Maryville Public Art Committee representative Joyce Cronin announced the four sculptures to be leased for display in the downtown area. The pieces chosen were “Fans,” “The Farmer,” “ Why o Why” and “Last Spirit Bear”.

“It was a unanimous decision on what we had chosen between the downtown merchants,” Cronin said. This is the one we are the most excited about (Last Spirit Bear). This will be over by the farmers market. We are hoping that children will interact with it, climb on it, get their picture taken with it.”

City Manager Greg McDanel announced Maryville Public Safety’s plans to purchase a drone for search-and-rescue efforts with the aid of a $2,500 grant from Walmart.

McDanel said structural improvements on the building sitting at the corner of Third and Buchanan should be completed in the next four weeks.

McDanel said that the city is in the application process for a $350,000 grant through the Missouri Department of Economic Development for future funding to the fire bay toward a potential new public safety facility.

McDanel revealed that the City of Maryville received the Excellence in Concrete Pavement award for the city’s airport runway project.


Published March 1, 2017 @TheMissourian

University urges students to branch out

Mar 1, 2017

Motivational humorist, real estate business strategist, consultant and author Karel Murray talked with students about the best practices in dealing with stress and organizational difficulties for Northwest’s Career Pathing program.

According to the Career Pathing webpage, “this fast-paced, content-packed presentation identifies the internal and external influences that create chaos and stress in our daily lives.”

Murray has earned the National Speakers Association’s distinction as a Certified Speaking Professional and the Real Estate Educators Association designation as a Distinguished Real Estate Instructor. Over the course of her career, she has presented to over 80,000 people and has written four books.

In her presentation, Murray said trust, support, appreciation and accountability are required in our environment to break out of our comfort zone.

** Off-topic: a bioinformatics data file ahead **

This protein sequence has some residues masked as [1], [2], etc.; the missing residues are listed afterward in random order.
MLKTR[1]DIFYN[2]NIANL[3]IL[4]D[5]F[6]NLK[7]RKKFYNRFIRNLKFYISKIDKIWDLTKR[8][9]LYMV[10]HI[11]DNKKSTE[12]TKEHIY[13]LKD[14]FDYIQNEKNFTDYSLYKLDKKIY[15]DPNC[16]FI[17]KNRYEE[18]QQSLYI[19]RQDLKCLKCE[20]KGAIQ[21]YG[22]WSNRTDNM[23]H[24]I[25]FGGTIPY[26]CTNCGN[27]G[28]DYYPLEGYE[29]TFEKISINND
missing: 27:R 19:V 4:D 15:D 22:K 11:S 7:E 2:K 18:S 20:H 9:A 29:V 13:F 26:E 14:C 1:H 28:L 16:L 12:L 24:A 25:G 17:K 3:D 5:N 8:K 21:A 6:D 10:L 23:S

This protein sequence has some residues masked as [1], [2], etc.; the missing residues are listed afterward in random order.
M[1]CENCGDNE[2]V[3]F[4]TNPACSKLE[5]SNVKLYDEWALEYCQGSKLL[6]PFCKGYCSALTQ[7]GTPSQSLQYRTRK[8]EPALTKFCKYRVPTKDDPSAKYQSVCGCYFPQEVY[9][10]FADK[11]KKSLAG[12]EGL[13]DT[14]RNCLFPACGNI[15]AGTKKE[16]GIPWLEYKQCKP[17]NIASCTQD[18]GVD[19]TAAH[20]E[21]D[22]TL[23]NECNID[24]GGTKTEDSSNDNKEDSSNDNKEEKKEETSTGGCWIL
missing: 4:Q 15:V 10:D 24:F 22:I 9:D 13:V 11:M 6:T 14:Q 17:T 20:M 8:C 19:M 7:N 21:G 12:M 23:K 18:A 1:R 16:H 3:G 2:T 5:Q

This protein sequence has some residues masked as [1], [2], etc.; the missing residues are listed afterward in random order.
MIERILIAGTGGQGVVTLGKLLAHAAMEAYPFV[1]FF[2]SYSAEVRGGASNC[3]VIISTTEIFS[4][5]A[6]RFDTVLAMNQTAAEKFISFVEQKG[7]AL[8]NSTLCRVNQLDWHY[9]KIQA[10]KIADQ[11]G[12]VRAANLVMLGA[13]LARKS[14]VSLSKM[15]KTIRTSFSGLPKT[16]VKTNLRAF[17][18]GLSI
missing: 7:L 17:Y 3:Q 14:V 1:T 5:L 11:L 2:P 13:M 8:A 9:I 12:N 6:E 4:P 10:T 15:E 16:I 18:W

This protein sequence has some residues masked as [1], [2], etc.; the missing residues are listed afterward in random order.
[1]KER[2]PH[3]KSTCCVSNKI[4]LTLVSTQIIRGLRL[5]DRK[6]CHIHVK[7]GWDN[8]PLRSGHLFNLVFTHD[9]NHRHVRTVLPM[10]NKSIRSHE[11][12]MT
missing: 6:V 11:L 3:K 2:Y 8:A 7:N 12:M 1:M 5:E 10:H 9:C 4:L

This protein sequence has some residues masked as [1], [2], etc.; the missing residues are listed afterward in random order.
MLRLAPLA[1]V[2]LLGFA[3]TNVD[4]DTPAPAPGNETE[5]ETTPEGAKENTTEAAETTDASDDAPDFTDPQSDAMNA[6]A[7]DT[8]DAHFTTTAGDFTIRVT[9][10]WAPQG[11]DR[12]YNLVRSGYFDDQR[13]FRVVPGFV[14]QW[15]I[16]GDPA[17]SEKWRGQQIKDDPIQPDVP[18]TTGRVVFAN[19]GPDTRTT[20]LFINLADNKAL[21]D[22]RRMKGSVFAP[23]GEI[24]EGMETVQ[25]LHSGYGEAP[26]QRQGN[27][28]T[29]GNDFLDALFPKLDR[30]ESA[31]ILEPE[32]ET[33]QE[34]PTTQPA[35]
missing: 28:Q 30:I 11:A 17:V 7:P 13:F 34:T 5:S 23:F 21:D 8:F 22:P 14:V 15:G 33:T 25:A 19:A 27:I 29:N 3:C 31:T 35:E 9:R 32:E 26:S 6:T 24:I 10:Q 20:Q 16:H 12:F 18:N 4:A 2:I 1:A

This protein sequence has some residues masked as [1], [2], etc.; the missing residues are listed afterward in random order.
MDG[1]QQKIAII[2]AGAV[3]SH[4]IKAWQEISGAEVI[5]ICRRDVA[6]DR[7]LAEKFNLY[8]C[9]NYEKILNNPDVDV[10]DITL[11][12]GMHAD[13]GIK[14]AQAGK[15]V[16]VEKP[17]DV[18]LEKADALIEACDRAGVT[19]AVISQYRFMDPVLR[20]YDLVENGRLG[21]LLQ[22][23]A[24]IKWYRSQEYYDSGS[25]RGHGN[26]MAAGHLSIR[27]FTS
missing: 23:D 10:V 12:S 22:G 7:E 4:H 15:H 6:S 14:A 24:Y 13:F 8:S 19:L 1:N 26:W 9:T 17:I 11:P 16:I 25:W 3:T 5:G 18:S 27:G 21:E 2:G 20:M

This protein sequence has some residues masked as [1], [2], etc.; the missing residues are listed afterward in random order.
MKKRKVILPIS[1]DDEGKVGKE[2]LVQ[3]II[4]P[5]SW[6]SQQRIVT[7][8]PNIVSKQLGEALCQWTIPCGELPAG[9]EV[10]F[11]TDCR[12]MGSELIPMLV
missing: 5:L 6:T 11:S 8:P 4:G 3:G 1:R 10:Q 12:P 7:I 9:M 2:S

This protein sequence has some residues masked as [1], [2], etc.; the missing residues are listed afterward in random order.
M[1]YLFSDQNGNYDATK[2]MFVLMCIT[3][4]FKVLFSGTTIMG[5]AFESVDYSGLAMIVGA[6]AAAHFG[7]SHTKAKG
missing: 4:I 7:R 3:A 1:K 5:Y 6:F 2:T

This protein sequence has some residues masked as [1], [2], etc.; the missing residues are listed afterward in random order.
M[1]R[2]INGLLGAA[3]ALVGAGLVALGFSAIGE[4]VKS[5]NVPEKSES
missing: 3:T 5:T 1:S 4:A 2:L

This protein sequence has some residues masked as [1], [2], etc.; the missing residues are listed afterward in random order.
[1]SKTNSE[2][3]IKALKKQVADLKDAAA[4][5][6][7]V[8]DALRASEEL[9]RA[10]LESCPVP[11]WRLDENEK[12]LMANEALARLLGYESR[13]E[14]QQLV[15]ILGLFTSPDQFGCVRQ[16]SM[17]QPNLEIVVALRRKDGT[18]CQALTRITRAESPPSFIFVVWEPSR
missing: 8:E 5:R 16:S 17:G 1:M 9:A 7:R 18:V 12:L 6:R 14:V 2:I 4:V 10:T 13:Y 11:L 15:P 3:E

“Most of the impactful things that happen in our lives happen in a snap of the fingers,” Murray said. “Everything is going perfectly fine, and then it’s not. There is one thing that you can do, and that’s breathe. People are going to push you to go faster. Circumstances are going to push you to go faster. You can gain control.”

Addressing topics of stress and organization with humor, Murray walked the group through ways of improving themselves and reaching further than they may have already previously attempted.

“There’s nothing you can do to fix what’s behind,” Murray said. “You can only do, what you can do in the next moment. Change would be really easy if it weren’t for all of the people. You have been conditioned by others to think ‘this is the right way to do it,’ so you do it. What if you want to do something different? Stress happens when you want to change.”

The group used exercises to gauge participants’ individual levels of stress to determine the proper courses of action to best address them.

“You are going to do more for less; you’re going to give away more,” Murray said. “So, if you think you are working long hours now, expect that to maybe intensify. When we look at the ability to make fast decisions, I want you to hang on to that because the world is going really, really fast. You’re not going to have three months to make a decision. You’re not going to have a month to make a decision.”

Career Pathing offers events to students, faculty and community members for personal development purposes. Student employees who meet specific criteria and attend these sessions have the opportunity to receive pay raises.


Published March 1, 2017 @TheMissourian